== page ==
And, John Koenig answered with a poem of his own:

“trembling under a love blue sky the thesaurus tree bears alphabetical fruit ripening and falling to be caught by slender feminine hands of faith held up in front of inquisitive gun smoke eyes with intriguing lashes curling over the words of sweet sorrow and joyful redemption making darkness and light fill the flowering iris with colour overflowing to flood the optic nerve becoming a raging river running along neural paths synaptic sparks jumping high and igniting the fire of imagination framing the question what does this mean poetry yes that’s right it’s magic”

The one thing each of these responses has in common is the passion and belief in which they are delivered. That is the power of poetry… when it hits, you are never again the same. So why not get along to one of the many poetry events happening in this fine city of ours or to your local independent book store and embark on your own quest to answer this question. The journey could just be life changing.

Look forward to reading other people’s responses to this question,


Filed under events & opportunities, poetry & publishing

13 responses to “Why Poetry? The discussion begins…

  1. it seems 2b about being alive to awareness of the extraordinary or the extraordinary inside the ordinary or maybe just ordinary truths realized in a kind of extraordinary beauty, if so then it connects us in wonder

    it may be one of the great wonders of the world

    or it may be how we can communicate more effectively

    or it may be basic heart in language
    touching the profound

    whatever, it is marvelous
    what bukowski said up there makes me think he might have hated loving it so much. its a kind of cool statement. it is full up, like a pinata or a gas tank, but it also cracks open, the candies fall out, or the car gets to a destination, he stops looks around, says ‘what am i doing here’

    • gnunn

      like a pinata or a gas tank… such a beautiful way of looking at Bukowski’s statement and poetry for that matter… it cracks open and the candy falls out. love it,

  2. Rather enjoyed this discussion about why poetry…I suspect each poet has a slightly different twist to ‘why’ they write.

  3. bruce dorlova

    if there is a single distinguishing characteristic of humanity, it’s that we are ‘meaning-makers’. the human condition is often framed in terms of being a search for meaning. of course, meaning does not exist ‘out there’ somewhere, waiting to be found, but is constructed by every one of us, over and over, in every moment of every day.

    i think perhaps poetry as an artform is unique in its potential as a site where meaning may be produced and shared. the best poetry, like music, can transcend the medium and speak directly to us. and we speak back to it. it makes meaning cohere around fragments of observed detail, and invites our response. it becomes part of the dialogue which is our engagement with the world and all things in it.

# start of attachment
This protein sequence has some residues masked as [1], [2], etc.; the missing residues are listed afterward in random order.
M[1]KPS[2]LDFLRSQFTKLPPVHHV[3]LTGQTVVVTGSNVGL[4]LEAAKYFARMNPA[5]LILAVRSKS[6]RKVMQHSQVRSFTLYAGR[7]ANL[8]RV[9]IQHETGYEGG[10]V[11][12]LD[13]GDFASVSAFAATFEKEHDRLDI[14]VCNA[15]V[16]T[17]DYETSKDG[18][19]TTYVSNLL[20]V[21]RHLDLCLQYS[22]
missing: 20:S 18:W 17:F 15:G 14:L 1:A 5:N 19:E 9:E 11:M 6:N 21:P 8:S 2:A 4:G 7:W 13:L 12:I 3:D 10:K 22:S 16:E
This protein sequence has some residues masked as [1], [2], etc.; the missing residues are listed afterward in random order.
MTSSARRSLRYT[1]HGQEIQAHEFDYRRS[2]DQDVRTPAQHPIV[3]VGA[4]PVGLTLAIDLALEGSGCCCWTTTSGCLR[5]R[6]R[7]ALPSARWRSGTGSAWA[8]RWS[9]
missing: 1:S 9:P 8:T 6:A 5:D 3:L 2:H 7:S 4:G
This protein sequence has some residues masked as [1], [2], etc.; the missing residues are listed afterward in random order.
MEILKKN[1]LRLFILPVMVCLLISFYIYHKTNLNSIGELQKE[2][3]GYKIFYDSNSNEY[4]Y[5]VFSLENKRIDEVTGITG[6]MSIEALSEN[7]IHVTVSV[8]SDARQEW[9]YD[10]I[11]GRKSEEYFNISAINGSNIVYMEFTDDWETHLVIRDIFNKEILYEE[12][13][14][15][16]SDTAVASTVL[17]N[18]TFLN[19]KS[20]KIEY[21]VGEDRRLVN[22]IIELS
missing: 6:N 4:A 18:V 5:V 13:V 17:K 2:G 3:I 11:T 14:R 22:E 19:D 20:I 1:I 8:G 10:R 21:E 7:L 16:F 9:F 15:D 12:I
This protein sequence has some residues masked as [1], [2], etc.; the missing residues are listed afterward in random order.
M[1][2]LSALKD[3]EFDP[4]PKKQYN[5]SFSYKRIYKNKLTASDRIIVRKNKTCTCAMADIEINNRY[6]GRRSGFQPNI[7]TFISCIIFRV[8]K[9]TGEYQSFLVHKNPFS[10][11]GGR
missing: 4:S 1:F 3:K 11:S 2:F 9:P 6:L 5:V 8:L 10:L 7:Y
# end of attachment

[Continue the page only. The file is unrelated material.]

why poetry?. because i’m human.

  4. ‘why breathing?’ — indeed, agnieszka! ‘a resistance to misery’ — indeed, emily! why poetry? because i (we) have to — because i feel WRONG if i don’t!

    great line-up there — yet again, it occurs to me i could well be living in the wrong city…it’s not spring here! 🙂

    dig it all, cane toads!

  5. Thanks for this question, Graham! I’ve been thinking about this for a few days – and I can’t quite figure out what my answer

    Answering as part of an audience, I think poetry fulfills a narrative need that novels, films & the visual arts generally don’t. I can’t really define what I’m struggling to say, though.

    As a writer, poetry allows me to enjoy playing around with words and phrases, in a way that plot-driven or more informative writing cannot. (Perhaps a weakness of my own prose there!)

  6. Ben Slinn

    As a poetry novice I am wallowing in the soothing seas of experienced voices as to why poetry.
    why? why not. Observation turned into connection,
    thoughts given life on the page. I know when I have read or heard a great poem I become envious that I have not written it, (not a good trate) but also fired up to emulate that greatness. I am blown away by how creative the mind can be, and poetry is a great way to showcase that creativity and there’s my answer CREATIVITY!!!!!!!

  7. Scoon

    Hi Graham,

    I’ve just come back from spending some time in the UK, and kind of got into open mic poetry in that time. Are there any regular open mic spoken word events in Brisbane that you can point me to?


Leave a Reply

Fill in your details below or click an icon to log in:

WordPress.com Logo

You are commenting using your WordPress.com account. Log Out /  Change )

Twitter picture

You are commenting using your Twitter account. Log Out /  Change )

Facebook photo

You are commenting using your Facebook account. Log Out /  Change )

Connecting to %s